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A Time to Die: The Untold Story of the Kursk Tragedy

A Time to Die: The Untold Story of the Kursk Tragedy

Scritto da Robert Moore

Narrato da Pete Cross


A Time to Die: The Untold Story of the Kursk Tragedy

Scritto da Robert Moore

Narrato da Pete Cross

valutazioni:
4.5/5 (11 valutazioni)
Lunghezza:
10 ore
Pubblicato:
Jul 26, 2016
ISBN:
9781520021270
Formato:
Audiolibro

Descrizione

On a quiet Saturday morning in August 2000, two explosions--one so massive it was detected by seismologists around the world--shot through the shallow Arctic waters of the Barents Sea. Russia’s prized submarine, the Kursk, began her fatal plunge to the ocean floor. Award-winning journalist Robert Moore presents a riveting, brilliantly researched account of the deadliest submarine disaster in history. Journey down into the heart of the Kursk to witness the last hours of the twenty-three young men who survived the initial blasts. Visit the highly restricted Arctic submarine base to which Moore obtained secret admission, where the families of the crew clamored for news of their loved ones.
Pubblicato:
Jul 26, 2016
ISBN:
9781520021270
Formato:
Audiolibro


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Recensioni dei lettori

  • (4/5)
    The sad story of the Russian submarine The Kursk and the futile effort to save the men who managed to survive the initial explosion. How politics and Cold War intrigue failed the men and a nation.
  • (4/5)
    A Time to Die was published in 2003, not long after the Kursk accident in August 2000. I vaguely remembered it and wanted to reread the events with the perspective of time. Most disaster books follow a certain script, either with the disaster happening half-way through after pages of background, or in a braided narrative technique with alternating chapters of background and disaster to hold interest. A Time to Die surprises because the accident happens very early, in the second chapter, and unfolds chronologically from there. The tension becomes if they will save the trapped crew in time, meaning 90% of the book is thrilling. Excellent.However it's more than a thriller, it's insight into the death of an empire. Russia at this point was in the depths of its decay after the fall of the USSR. The Kursk disaster and their need to ask for outside help from the West was emblematic of how far they had fallen. It was like national suicide made flesh and steel. Putin had been in office for only a few months and it was the first test of his Presidency, another emblematic moment.Overall an excellent book. The moment in Russian history has past, but it still rewards.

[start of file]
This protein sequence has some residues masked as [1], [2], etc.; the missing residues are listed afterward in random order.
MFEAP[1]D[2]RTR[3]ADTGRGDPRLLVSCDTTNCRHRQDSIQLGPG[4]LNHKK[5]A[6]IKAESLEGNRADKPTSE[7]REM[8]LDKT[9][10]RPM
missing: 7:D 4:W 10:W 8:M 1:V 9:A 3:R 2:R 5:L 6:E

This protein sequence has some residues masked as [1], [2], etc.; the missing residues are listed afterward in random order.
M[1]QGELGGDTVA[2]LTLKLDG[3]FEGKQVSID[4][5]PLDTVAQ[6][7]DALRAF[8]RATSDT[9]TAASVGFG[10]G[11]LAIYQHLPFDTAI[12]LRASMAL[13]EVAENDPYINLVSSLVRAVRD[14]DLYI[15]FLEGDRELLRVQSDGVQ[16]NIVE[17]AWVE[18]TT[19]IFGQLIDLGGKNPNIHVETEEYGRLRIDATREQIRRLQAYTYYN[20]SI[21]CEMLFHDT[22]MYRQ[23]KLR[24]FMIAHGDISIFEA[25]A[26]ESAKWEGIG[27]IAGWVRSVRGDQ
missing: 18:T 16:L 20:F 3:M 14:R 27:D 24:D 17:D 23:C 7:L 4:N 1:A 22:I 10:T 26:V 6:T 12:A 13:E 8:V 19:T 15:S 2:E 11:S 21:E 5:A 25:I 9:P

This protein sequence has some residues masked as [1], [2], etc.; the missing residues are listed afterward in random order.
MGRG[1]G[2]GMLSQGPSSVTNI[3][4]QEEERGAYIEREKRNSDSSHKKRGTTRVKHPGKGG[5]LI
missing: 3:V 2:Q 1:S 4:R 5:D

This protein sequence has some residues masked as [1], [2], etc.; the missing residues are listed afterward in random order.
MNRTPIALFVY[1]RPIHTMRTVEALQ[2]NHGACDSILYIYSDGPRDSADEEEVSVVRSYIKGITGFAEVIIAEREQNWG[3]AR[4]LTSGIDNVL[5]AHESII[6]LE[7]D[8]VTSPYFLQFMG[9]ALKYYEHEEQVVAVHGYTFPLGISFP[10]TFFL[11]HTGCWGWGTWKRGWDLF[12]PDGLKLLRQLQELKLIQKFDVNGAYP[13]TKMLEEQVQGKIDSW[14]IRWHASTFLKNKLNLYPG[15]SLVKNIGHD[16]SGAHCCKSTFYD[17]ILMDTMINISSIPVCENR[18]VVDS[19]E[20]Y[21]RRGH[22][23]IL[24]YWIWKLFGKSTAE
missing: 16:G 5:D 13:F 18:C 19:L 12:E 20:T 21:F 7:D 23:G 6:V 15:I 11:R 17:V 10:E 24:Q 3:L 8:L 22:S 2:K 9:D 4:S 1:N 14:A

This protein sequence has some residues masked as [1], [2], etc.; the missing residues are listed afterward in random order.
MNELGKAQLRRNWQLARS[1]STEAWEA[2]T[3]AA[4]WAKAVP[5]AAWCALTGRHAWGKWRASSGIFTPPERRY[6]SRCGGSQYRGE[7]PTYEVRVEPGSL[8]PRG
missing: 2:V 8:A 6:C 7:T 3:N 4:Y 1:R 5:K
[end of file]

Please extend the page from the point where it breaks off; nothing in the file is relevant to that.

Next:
• (4/5)
    Life on a submarine - who would willingly choose it? Perhaps if you're living on one of the Arctic Russian military bases, the choice is easier, because the way of life portrayed here makes the social contact and conditions within a submarine seem almost cosy. This book was as much about the decline and changes within Soviet society that the Kursk disaster highlighted, but also the openness that the country was trying to awkwardly embrace. Okay, the Russians were slow to ask for outside assistance, but thirty years ago the submariners would have died in a veil of secrecy, and their suffering denied to the world. And the depiction of Putin being publicly interrogated by grieving relatives would never have happened pre-Gorbachev. Whether or not the West could have rescued the men in the Kursk even if they had been on the scene is a moot point, but there is no doubt that there would have been a better chance of it. Everyone tried their best under the circumstances, and it's strange to think that even as I sit and write this, there are probably hundreds of men submerged somewhere under our oceans, spying on one another. Rather them than me.
  • (5/5)
    Excellent telling of the story of the Kursk tragedy.
  • (5/5)
    Excellent, what else can I say? Heartbreaking, definitely. The author wrote a spell-binding book about a sad story that otherwise would have been just another sad tale. Highly recommend for anyone into human interest stories - don't need to have an interest in war or military to enjoy. But be ready to feel queasy about the suffering depicted - it's sad.